Prague, the capital city of Czech Republic, is one of the most charming and magical cities of Europe. There are numerous attractions in Prague to keep you engaged for weeks. However, the main reason for the popularity of Prague as a favoured long-stay city is the great selection of day trip getaways one can take from Prague. Terezin Concentration Camp is one such excellent day trip destination. Just an hour away from Prague, the Terezin Concentration Camp takes you back to one of the darkest chapters in the history of mankind.
The Terezin Concentration Camp
Contained within the walls of fortress Theresienstadt, Terezin was originally constructed on orders of Holy Roman emperor Joseph II, as a holiday resort for Czech nobility in the 18th century. However in the year 1940 Nazi Germany invaded and occupied Czechoslovakia and turned Terezín into a Jewish ghetto and concentration camp. More than 1,50,000 Jews from Czechoslovakia, as well as those deported from Germany, Austria, Netherlands and Denmark were sent to Terezin Concentration Camp. Many of these middle class Jews were educated scholars, philosophers, scientists, artisans, carpenters, musicians etc. who contributed towards the development of the camp. Terezin Concentration Camp served as a transit camp for Jews en route extermination camps but was also presented as a "model Jewish settlement" for the purpose of an eyewash for the Red Cross.
Even though the Terezin Concentration Camp was not an extermination camp, the enormous population density, malnutrition and extremely poor living conditions led to numerous deaths. The death rate within Terezin Concentration Camp was so high that the Germans built a crematorium capable of handling almost 200 bodies a day to the south of the ghetto.The Germans deported over 90,000 Jews to other concentration camps of Treblinka, Auschwitz, Riga, Warsaw, Lodz, Minsk, and Bialystok. They were either killed here or deported further to other killing centers in Nazi-occupied eastern Europe. At the end of World War II,the Holocaust left just about 17,000 survivors of Terezin including some who had survived the death camps.
Terezin Concentration Camp Tour
The Terezin Concentration Camp Tour takes you back to the most unimaginable eras of sufferings; the agony of over 150,000 prisoners during World War 2. Hundreds of thousands of Jews lost their lives most painfully in the ghetto of the Terezin Concentration Camp. Divided into two halves these fortresses hold the stories of pain, misery, deceit, cruelty and hope within its walls. Here are few of the things you would witness while you are on Terezin Concentration Camp Tour.
The small fortress was built in 1780’s under the rule of Emperor Joseph II to keep Prussians safe. However the fortress came to be used as a prison in the mid 19th century. You can feel the torture and pain of the inmates as you walk through the cemetery in front and the courtyard courtyard scores of cells.
Originally the large fortress was more like a town behind walls. In 1942, the Nazis established the ghetto and concentration camp in the main fortress on the east side of the river. They used the Jewish artisans and carpenters, to convert the fortress into a concentration camp.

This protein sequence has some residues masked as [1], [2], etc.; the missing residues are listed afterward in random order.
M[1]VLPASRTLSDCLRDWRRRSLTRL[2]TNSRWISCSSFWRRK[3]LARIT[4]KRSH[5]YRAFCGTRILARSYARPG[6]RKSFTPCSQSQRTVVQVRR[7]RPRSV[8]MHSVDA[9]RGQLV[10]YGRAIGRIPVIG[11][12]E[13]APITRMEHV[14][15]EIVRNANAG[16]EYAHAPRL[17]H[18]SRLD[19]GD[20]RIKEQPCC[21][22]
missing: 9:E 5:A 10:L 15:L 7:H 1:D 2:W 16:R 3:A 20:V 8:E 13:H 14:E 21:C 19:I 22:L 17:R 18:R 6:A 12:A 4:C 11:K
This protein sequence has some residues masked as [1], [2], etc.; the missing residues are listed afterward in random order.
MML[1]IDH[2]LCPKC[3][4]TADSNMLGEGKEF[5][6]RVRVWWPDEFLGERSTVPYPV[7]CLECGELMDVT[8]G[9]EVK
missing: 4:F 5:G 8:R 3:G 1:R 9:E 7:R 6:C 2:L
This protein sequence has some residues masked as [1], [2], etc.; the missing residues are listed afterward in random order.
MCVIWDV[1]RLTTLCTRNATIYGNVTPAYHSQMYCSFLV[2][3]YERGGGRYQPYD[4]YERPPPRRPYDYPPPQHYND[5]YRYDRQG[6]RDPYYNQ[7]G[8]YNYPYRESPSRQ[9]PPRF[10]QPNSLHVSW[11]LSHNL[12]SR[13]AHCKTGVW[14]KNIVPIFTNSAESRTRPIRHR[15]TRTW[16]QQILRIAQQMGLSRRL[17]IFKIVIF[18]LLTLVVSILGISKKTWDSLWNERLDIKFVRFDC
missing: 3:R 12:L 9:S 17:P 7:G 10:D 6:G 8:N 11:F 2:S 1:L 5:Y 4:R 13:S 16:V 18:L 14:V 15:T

There are four prisoner courtyards facing the cells in Terezin Concentration Camp. As you walk through these courtyards you can feel the misery of those who were confined here. The tiny cells housed prisoners in large groups sometimes as many as 100 prisoners were held in a group cell. The third Courtyard was the women’s section.
Jewish Prayer Room
Empty attic spaces were often transformed into small synagogues like the vaulted ceiling at 17 Dlouhá Street. The upper walls and vaulted ceiling were decorated. After the expulsion of the non-Jewish population in 1942, prayer rooms were also founded in garages, cellars and storage spaces.
A former shooting range was converted into the execution courtyard. Some prisoners were hanged while most were shot by a firing squad. Other inmates were also made to witness these executions. Mass graves were unearthed later near the execution site.
This museum tells the history of the ghetto established in the walled fortress town. One can learn about the unbelievable horrific lives of prisoners who were captured here. One of the highlights of this museum are the exhibits of children’s artwork. You also get a glimpse of the cultural and spiritual activities in the ghetto despite acute pain, hunger and death
The living conditions in the ghetto were so ghastly that it led to mass deaths. The Bohušovice basin close to Terezin Concentration Camp was no longer sufficient to accommodate mass graves. The Nazis eventually put a crematorium into operation on ground south of the town fortifications to carry out mass cremations.
A Columbarium was created in an enclosure near the assembly point XXVII of the Main Fortress to lay down the ashes of thousands of victims. To cover up the traces of crimes committed by Nazis, the Columbarium was cleared up by burying some of the urns near the concentration camp in Litoměřice and the rest thrown away in river Ohře.
These Barracks as a part of the Ghetto played an important role during wartime. This was the seat of the Jewish self-government. Magdeburg Barracks were the venue for major cultural events, divine services, lectures and meetings. It was later reconstructed and used for museological and educational purposes apprising the actual cultural life of the Ghetto inmates.
The Terezin Theatre
In their attempt to portray Terezin as a ‘model ghetto’ to international agencies, prisoners were given official permission to devote themselves to artistic activities. Even under such extreme conditions of deprivation The Terezin theatre proliferated. Some of the scripts written in the ghetto have been preserved.